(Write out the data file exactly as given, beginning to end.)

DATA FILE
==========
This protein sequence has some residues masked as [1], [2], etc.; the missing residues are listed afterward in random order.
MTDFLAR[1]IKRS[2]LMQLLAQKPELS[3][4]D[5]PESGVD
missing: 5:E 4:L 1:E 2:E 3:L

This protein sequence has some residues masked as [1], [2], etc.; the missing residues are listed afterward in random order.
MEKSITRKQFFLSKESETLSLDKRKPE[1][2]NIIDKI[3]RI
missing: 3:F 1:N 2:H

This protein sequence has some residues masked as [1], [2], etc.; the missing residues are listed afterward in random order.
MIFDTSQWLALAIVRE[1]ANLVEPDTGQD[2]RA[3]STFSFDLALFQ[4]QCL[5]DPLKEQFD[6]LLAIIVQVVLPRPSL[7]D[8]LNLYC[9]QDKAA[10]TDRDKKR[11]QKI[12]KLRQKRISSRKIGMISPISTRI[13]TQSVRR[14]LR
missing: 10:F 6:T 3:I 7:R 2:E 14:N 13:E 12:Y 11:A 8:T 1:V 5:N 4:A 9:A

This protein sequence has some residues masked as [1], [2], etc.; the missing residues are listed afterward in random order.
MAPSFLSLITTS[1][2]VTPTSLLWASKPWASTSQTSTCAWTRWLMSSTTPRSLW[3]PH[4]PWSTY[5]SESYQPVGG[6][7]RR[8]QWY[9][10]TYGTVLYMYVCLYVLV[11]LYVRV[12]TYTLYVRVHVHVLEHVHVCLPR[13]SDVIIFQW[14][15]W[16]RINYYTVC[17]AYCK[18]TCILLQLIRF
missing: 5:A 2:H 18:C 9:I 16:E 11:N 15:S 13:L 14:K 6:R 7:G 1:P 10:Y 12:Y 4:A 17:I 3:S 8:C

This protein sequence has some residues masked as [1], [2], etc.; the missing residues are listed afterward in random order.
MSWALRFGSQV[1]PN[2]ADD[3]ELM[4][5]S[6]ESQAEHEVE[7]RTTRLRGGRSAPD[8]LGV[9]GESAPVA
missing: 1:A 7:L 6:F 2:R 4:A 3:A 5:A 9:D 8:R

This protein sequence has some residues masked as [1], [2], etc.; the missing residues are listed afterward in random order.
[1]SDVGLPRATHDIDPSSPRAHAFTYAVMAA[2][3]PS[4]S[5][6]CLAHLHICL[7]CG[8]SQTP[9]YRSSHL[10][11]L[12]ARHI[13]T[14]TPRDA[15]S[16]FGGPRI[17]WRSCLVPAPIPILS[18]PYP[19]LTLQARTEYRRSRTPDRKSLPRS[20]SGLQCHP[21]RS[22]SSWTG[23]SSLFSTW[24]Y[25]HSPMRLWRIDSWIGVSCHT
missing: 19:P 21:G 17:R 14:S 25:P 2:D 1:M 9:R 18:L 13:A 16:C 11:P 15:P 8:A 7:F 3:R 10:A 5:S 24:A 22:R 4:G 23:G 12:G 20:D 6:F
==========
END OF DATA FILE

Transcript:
This protein sequence has some residues masked as [1], [2], etc.; the missing residues are listed afterward in random order.
MTDFLAR[1]IKRS[2]LMQLLAQKPELS[3][4]D[5]PESGVD
missing: 5:E 4:L 1:E 2:E 3:L

This protein sequence has some residues masked as [1], [2], etc.; the missing residues are listed afterward in random order.
MEKSITRKQFFLSKESETLSLDKRKPE[1][2]NIIDKI[3]RI
missing: 3:F 1:N 2:H

This protein sequence has some residues masked as [1], [2], etc.; the missing residues are listed afterward in random order.
MIFDTSQWLALAIVRE[1]ANLVEPDTGQD[2]RA[3]STFSFDLALFQ[4]QCL[5]DPLKEQFD[6]LLAIIVQVVLPRPSL[7]D[8]LNLYC[9]QDKAA[10]TDRDKKR[11]QKI[12]KLRQKRISSRKIGMISPISTRI[13]TQSVRR[14]LR
missing: 10:F 6:T 3:I 7:R 2:E 14:N 13:E 12:Y 11:A 8:T 1:V 5:N 4:A 9:A

This protein sequence has some residues masked as [1], [2], etc.; the missing residues are listed afterward in random order.
MAPSFLSLITTS[1][2]VTPTSLLWASKPWASTSQTSTCAWTRWLMSSTTPRSLW[3]PH[4]PWSTY[5]SESYQPVGG[6][7]RR[8]QWY[9][10]TYGTVLYMYVCLYVLV[11]LYVRV[12]TYTLYVRVHVHVLEHVHVCLPR[13]SDVIIFQW[14][15]W[16]RINYYTVC[17]AYCK[18]TCILLQLIRF
missing: 5:A 2:H 18:C 9:I 16:E 11:N 15:S 13:L 14:K 6:R 7:G 1:P 10:Y 12:Y 4:A 17:I 3:S 8:C

This protein sequence has some residues masked as [1], [2], etc.; the missing residues are listed afterward in random order.
MSWALRFGSQV[1]PN[2]ADD[3]ELM[4][5]S[6]ESQAEHEVE[7]RTTRLRGGRSAPD[8]LGV[9]GESAPVA
missing: 1:A 7:L 6:F 2:R 4:A 3:A 5:A 9:D 8:R

This protein sequence has some residues masked as [1], [2], etc.; the missing residues are listed afterward in random order.
[1]SDVGLPRATHDIDPSSPRAHAFTYAVMAA[2][3]PS[4]S[5][6]CLAHLHICL[7]CG[8]SQTP[9]YRSSHL[10][11]L[12]ARHI[13]T[14]TPRDA[15]S[16]FGGPRI[17]WRSCLVPAPIPILS[18]PYP[19]LTLQARTEYRRSRTPDRKSLPRS[20]SGLQCHP[21]RS[22]SSWTG[23]SSLFSTW[24]Y[25]HSPMRLWRIDSWIGVSCHT
missing: 19:P 21:G 17:R 14:S 25:P 2:D 1:M 9:R 18:L 13:A 16:C 11:P 15:P 8:A 7:F 3:R 10:A 5:S 24:A 22:R 4:G 23:G 12:G 20:D 6:F